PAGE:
Kenan Malik in The Guardian:
It will mean fewer jobs. That was the chorus from many on the right, from Tej Parikh of the Institute of Directors to the chancellor, Philip Hammond, in response to proposals from the shadow chancellor, John McDonnell, to improve conditions for gig economy workers. Such workers, he insisted, should be given similar rights to those in permanent work, including eligibility for sick pay, maternity pay and similar benefits. He promised to ban zero-hours contracts and introduce a “real living wage” of £10 an hour.
So what does it mean for Parikh and Hammond to insist that if gig workers are given decent benefits, jobs will be lost? Unpacked, what that suggests is that employers are willing, or able, to provide jobs only if workers accept low pay and poor conditions.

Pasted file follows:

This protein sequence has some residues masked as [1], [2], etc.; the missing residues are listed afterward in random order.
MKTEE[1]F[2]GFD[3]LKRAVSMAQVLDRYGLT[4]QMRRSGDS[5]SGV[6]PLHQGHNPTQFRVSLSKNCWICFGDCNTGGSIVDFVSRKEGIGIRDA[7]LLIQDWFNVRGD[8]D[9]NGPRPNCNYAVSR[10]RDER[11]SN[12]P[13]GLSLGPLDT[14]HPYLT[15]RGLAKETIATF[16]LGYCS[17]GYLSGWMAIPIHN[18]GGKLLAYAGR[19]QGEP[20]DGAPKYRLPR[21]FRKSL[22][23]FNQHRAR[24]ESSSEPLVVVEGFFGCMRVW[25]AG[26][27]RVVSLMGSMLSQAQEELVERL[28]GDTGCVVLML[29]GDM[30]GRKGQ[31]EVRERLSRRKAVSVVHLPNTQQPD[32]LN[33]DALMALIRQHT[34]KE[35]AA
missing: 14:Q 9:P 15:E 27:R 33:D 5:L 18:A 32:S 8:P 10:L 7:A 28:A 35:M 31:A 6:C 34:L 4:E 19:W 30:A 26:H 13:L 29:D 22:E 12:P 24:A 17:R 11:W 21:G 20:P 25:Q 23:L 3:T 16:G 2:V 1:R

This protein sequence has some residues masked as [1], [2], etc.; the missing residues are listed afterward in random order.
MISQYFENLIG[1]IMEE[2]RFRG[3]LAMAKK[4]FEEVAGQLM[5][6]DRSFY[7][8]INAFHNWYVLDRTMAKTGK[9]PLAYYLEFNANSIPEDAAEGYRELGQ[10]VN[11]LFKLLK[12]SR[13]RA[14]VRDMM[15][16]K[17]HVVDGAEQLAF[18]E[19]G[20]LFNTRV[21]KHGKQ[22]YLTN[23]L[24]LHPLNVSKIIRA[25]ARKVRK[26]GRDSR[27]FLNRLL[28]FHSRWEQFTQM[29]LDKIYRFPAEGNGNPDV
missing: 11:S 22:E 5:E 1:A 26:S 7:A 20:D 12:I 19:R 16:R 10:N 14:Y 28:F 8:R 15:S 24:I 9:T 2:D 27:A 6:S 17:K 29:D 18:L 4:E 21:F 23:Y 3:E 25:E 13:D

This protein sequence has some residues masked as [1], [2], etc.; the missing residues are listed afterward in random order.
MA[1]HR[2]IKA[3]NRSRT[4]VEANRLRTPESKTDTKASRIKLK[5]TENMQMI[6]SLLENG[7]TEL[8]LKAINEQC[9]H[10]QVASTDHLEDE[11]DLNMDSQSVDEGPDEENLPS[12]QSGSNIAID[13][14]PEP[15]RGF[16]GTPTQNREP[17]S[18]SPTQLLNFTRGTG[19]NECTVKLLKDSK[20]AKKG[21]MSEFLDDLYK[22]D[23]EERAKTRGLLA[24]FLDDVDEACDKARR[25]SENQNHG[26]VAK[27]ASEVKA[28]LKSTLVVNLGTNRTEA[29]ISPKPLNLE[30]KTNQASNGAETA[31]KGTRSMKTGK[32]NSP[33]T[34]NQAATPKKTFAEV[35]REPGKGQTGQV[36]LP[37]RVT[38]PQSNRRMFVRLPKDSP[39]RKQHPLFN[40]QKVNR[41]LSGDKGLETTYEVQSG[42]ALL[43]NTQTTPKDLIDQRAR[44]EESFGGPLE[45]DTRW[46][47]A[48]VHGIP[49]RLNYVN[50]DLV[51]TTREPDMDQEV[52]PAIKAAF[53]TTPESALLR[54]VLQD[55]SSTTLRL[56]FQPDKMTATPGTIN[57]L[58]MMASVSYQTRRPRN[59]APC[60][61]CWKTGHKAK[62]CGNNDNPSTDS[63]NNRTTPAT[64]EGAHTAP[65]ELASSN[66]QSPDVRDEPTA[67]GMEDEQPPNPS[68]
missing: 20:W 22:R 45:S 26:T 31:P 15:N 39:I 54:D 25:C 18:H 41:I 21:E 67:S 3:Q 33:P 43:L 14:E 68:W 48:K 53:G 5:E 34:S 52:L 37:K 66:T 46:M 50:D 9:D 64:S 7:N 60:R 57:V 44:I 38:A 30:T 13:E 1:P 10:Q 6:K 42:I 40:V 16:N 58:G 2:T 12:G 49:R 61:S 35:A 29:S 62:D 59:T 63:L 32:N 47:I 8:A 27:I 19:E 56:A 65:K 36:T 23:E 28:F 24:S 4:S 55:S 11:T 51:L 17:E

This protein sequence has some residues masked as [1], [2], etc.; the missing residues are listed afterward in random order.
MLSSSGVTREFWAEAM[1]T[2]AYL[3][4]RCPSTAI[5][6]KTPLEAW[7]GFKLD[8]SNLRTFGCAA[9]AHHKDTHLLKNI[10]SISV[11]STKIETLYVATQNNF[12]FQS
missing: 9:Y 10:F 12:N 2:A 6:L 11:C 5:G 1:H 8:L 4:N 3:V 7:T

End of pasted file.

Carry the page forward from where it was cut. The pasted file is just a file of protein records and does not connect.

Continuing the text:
Put like that, few people would accept the moral logic of the argument. But it is rarely put like that. We take for granted that businesses create jobs and so have the right to dictate on what conditions jobs are created.
This is one reason that we have come to accept, with little political debate or fury, the existence of the “working poor”. Almost 60% of the poor now live in households where at least one person has a job, a figure more than 20% higher than in 1995. Few are stereotypical gig economy workers such as Uber drivers or fruit pickers. They are cleaners and call centre workers, waiters and shelf stackers, childminders and rubbish collectors, workers whose labour is essential to society but whose pay and conditions push them to the margins.
Poverty is often seen as a problem of worklessness. Today, though, it is a problem of being in work.